Child turns 18 at the end of school year. Can Judge change child support to continue thru college?

Asked over 4 years ago - Orlando, FL

My only child turns 18 at the end of the school year(only child, no other children). I currently have an agreement of paying child support to the mother on a monthly basis (by me writing her a check) and it is agreed in the court papers this way. There are no other monetary agreements on continuing paying after he graduates from High School (He will be 18 then). Can I just stop sending her the check after he finishes High School and turns 18? Can she take me to court to order me to continue paying while he is in College? Also, can the Mom change the child support to a higher amount that it was agreed and back date that amount? I've never been late. For example if I currently pay 500 a month and she changes it to 700, can that be back dated to 2002 and I have to pay the difference?

Attorney answers (2)

  1. Thomas R. Peppler

    Contributor Level 13

    Answered . Unless otherwise agreed to in your marital settlement agreement, child support should end when the child attains the age of 18 or graduates from high school, whichever occurs later. You can be compelled to pay through college if you agreed to that in your settlement documents.
    Child support can be modified whenever the party’s income changes so that the calculation for support goes up or down by a significant amount. Usually 15% is considered sufficient for a change. But the change is set from the date of the new supplemental petition to modify support. She cannot go back multiple years.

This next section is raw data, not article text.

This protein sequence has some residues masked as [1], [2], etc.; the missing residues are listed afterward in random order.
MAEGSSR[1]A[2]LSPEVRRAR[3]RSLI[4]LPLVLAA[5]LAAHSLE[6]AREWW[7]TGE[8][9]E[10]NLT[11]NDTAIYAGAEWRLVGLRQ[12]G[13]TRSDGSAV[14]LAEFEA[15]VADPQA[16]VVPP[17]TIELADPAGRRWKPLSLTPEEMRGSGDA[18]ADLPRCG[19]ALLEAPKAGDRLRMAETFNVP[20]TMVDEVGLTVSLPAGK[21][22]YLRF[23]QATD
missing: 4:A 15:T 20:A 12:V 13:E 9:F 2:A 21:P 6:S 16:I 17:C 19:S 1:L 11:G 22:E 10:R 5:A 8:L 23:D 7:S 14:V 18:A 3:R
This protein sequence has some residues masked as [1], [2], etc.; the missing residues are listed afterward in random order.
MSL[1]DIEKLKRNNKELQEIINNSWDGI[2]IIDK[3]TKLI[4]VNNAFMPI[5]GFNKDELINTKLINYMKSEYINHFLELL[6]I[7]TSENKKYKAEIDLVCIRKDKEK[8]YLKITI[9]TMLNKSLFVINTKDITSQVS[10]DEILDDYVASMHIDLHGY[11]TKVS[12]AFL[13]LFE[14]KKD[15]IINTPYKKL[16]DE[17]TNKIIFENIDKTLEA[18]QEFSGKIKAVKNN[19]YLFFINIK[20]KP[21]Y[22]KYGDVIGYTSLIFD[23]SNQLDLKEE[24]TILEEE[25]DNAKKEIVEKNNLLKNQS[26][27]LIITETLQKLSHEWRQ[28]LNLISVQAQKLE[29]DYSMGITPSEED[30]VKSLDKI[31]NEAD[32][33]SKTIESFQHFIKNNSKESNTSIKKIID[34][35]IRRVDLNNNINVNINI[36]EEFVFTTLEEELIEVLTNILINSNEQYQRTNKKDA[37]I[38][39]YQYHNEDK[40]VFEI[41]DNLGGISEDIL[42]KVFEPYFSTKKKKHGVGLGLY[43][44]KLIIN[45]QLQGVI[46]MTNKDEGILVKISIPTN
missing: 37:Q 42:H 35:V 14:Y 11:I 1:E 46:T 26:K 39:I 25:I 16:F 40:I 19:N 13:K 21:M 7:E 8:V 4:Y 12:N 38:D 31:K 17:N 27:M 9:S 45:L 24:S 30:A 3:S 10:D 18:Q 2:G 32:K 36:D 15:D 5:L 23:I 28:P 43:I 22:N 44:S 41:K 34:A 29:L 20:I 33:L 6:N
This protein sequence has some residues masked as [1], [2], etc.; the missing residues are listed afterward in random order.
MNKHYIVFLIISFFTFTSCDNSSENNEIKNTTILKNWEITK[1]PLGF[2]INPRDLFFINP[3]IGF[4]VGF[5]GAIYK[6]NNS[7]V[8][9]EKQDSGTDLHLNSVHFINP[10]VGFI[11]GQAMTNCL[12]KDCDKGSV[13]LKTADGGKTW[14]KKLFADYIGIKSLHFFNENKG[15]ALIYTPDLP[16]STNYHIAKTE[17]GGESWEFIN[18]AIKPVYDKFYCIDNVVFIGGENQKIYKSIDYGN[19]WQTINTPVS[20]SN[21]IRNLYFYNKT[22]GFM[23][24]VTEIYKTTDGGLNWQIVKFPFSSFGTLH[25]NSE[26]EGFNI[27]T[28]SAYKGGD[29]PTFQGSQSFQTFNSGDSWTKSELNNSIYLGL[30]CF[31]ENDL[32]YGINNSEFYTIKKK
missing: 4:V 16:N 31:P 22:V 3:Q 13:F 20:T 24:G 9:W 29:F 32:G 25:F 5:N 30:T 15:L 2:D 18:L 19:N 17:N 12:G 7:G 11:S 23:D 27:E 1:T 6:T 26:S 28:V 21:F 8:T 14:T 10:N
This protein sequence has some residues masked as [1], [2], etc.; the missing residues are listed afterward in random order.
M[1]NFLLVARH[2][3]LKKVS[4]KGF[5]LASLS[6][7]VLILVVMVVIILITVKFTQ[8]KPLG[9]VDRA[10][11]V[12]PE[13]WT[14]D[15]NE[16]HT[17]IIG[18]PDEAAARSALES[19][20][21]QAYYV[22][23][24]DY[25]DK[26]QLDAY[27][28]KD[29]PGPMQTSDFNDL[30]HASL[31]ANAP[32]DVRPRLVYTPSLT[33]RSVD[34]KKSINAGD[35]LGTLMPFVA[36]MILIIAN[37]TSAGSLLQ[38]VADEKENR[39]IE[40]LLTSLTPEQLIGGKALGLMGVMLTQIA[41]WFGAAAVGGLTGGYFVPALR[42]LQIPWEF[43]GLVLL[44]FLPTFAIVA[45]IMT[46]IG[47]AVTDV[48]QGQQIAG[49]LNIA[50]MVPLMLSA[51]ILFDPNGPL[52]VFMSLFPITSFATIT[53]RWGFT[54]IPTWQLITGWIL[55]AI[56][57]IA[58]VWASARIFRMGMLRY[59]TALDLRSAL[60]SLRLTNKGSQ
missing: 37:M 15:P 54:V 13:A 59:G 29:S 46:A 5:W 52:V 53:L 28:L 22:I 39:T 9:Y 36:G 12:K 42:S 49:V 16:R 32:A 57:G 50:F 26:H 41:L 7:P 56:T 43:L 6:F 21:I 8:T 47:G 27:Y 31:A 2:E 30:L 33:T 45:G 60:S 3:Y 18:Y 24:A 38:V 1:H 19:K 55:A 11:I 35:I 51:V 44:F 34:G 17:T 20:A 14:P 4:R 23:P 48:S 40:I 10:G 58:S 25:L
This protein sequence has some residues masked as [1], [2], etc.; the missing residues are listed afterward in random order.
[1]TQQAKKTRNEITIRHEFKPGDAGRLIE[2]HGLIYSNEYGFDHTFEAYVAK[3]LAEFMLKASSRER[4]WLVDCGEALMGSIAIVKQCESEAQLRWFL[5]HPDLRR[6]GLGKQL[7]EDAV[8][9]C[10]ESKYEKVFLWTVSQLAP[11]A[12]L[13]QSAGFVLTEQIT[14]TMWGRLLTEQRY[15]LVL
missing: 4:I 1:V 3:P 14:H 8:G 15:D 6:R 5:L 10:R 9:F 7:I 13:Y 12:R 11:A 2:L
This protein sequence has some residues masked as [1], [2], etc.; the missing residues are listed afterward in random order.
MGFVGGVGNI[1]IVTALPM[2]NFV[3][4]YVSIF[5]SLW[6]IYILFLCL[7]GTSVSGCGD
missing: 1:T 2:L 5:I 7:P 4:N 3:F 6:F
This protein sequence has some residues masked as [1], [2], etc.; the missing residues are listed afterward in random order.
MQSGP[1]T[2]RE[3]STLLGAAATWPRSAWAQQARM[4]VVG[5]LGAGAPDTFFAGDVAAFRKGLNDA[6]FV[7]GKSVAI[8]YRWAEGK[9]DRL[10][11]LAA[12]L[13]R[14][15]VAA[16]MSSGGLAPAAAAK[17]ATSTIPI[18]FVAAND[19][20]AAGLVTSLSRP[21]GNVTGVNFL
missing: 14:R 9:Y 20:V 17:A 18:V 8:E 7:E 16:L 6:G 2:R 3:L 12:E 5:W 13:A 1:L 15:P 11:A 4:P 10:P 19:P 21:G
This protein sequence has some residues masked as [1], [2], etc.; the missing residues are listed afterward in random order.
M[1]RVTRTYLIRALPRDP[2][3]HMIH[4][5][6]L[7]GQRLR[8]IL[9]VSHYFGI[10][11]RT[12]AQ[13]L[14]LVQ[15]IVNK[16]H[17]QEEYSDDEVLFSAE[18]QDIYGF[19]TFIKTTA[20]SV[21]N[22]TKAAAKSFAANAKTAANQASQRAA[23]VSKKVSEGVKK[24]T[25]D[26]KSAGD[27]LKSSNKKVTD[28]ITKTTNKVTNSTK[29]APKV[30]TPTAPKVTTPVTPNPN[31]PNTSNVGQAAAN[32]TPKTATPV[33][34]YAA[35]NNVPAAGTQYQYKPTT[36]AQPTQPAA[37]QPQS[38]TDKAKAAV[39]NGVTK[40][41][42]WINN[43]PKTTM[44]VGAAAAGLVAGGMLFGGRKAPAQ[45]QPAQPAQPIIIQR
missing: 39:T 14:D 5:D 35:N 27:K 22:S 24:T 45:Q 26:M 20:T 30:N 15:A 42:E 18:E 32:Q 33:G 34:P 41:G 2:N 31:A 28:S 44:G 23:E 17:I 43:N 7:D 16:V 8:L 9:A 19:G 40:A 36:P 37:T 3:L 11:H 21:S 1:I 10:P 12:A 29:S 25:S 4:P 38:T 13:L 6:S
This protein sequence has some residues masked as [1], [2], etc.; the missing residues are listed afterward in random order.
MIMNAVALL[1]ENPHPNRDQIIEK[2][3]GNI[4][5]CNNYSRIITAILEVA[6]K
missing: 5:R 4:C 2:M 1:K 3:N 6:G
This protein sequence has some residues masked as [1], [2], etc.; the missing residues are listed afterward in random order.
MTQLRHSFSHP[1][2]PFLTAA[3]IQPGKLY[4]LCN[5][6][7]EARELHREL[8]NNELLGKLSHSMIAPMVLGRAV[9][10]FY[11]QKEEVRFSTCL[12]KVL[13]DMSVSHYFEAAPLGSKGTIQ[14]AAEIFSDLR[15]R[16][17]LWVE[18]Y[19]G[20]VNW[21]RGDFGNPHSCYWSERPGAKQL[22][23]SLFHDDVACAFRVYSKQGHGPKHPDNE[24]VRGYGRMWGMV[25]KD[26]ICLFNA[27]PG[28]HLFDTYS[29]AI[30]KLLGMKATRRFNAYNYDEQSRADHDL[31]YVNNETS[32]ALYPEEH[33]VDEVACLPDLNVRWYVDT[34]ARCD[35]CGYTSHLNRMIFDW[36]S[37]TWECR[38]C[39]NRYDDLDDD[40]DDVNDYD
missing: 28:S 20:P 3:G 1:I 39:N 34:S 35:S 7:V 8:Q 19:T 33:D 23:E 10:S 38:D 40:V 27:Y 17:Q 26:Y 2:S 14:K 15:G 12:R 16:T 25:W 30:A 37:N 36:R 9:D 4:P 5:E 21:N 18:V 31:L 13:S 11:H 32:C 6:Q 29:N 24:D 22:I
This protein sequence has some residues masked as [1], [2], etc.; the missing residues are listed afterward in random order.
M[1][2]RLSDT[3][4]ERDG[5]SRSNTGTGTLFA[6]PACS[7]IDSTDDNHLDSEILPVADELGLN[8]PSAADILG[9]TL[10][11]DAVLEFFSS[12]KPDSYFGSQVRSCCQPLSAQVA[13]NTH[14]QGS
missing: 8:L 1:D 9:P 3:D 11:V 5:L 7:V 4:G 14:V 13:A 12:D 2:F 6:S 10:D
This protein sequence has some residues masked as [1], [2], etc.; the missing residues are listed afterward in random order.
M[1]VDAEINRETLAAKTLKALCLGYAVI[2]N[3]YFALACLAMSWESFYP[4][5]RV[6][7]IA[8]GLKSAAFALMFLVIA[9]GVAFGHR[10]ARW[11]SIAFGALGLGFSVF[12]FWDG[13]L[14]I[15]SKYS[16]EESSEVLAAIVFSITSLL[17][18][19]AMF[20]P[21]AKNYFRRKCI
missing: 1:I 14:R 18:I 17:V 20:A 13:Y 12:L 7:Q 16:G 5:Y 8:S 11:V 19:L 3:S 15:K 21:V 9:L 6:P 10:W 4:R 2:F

2. Ayuban Antonio Tomas

    Pro

    Contributor Level 20

    Answered . The child support amount can be changed if there is a change in income, but it would not be retroactive, it would be as of the date of the latest motion for modification.

    THESE COMMENTS ARE NOT LEGAL ADVICE. They are provided for informational purposes only. Actual legal advice can only be provided after consultation by an attorney licensed in your jurisdiction. Answering this question does not create an attorney-client relationship or otherwise require further consultation.

Can't find what you're looking for? Ask a Lawyer

Get free answers from experienced attorneys.

 

Ask now

16,449 answers this week

2,227 attorneys answering

Ask a Lawyer

Get answers from top-rated lawyers.

  • It's FREE
  • It's easy
  • It's anonymous

16,449 answers this week

2,227 attorneys answering